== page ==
Tom Sulston: Yeah, international legislation is really hard. It's the short version. And so although there are many, many countries that signed up to the Universal Declaration of Human Rights, similarly there are many, many countries who have signed up to the various Geneva Conventions over the years.
Those international agreements then need to be turned into local, national laws within the countries that have signed up to them. And so the realization of that is very dependent on the country itself and how it operates. So as kind of a direct example of that, in Australia, Australia is a signatory to the Universal Declaration of Human Rights. Australia is a signatory to the Universal Declaration of Human Rights, but it does not have primary legislation respecting Australian civil rights. We do not have a bill of rights like the Americans do.
And while there are little bits of legislation around the place-- there are some not bad privacy principles that are enshrined in law in how our information is meant to be handled-- it means that we lack that backbone and that strong kind of legal framework that primary legislation gives you that lets you use the legal system to protect your rights. So when we have things go wrong in digital rights land in Australia, our legal avenues to seek redress are really limited. They're not zero. It's not a complete disaster. But it's very hard to do that without clear primary legislation that says, here are the rights that you have if you are a resident in Australia.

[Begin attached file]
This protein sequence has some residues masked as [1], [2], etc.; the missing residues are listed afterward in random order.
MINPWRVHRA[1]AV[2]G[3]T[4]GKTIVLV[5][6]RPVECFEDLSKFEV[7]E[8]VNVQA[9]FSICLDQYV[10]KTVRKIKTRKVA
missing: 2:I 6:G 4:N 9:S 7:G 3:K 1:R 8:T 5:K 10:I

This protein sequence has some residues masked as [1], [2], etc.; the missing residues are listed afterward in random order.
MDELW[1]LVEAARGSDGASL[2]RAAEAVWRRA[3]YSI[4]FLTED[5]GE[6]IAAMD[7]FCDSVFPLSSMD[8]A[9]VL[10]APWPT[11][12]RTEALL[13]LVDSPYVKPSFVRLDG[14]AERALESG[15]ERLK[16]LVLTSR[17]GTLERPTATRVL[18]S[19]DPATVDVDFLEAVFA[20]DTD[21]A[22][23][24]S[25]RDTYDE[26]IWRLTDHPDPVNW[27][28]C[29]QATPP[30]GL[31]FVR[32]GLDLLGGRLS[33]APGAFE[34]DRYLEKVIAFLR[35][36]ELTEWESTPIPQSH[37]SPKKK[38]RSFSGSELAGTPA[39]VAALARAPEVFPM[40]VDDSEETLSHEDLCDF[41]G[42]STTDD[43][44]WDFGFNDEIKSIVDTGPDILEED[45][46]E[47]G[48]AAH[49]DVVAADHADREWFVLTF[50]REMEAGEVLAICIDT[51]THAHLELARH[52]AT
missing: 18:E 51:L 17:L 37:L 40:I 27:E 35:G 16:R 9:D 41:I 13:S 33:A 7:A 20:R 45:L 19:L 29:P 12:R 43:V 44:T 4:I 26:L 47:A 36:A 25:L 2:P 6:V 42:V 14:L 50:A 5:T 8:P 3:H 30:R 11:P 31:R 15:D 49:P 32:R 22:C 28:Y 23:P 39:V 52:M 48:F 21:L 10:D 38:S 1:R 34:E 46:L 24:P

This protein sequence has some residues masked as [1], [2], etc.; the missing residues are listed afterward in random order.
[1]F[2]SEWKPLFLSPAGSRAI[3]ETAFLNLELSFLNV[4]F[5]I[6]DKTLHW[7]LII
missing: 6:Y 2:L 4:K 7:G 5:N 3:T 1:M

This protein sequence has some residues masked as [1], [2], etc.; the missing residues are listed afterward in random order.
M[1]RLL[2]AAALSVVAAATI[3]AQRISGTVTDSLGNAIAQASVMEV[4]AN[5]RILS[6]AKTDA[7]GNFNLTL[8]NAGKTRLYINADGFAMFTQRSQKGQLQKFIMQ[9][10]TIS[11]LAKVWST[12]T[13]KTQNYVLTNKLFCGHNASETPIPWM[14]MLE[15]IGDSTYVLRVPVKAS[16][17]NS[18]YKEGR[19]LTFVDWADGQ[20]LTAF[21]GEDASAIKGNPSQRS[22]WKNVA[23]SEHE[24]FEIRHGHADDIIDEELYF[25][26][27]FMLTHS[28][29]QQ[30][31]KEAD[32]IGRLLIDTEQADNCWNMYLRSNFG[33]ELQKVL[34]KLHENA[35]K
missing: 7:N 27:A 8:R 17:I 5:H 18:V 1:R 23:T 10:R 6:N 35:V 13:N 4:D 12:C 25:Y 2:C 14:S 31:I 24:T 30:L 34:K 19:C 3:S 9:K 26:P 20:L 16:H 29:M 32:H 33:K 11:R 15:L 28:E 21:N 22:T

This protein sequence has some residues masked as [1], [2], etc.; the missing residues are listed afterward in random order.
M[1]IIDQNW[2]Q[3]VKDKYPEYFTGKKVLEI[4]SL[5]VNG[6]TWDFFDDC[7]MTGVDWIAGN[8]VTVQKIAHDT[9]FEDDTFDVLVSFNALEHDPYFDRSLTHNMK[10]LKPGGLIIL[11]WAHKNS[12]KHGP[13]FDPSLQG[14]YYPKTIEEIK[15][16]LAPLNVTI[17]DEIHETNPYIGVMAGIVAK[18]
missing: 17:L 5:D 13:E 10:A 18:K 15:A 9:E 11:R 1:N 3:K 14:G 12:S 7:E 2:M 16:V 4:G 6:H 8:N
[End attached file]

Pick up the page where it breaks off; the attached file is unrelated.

Eduardo Meneses: And in that sense, I was wondering, what are the debates right now? I mean, what are the challenges? You were mentioning some of your experience, both of you, on some of the organizations you have been involved in, these kind of things. What are the main topics we are treating right now. I know that you mentioned some things like privacy. I don't know if that is, for the moment, the main one, the central one, the mismanagement of personal data. Are there other main topics you think are in the center of this debate right now?
Kathryn Glendhill-Tucker: Yeah, if I can touch on something Tom just mentioned around-- Australia does not have a bill of rights, which means we don't have a federally enforceable right to privacy. I think with the kind of globalization of American culture, a lot of people tend to assume that we do have certain inalienable rights in Australia. And we don't. So that's something that we are broadly trying to advocate for is principles-based, federally enforceable rights framework in Australia. And that's something that we've been fighting for and challenging for a very long time. I think one of the other big debates in this country at the moment in our space.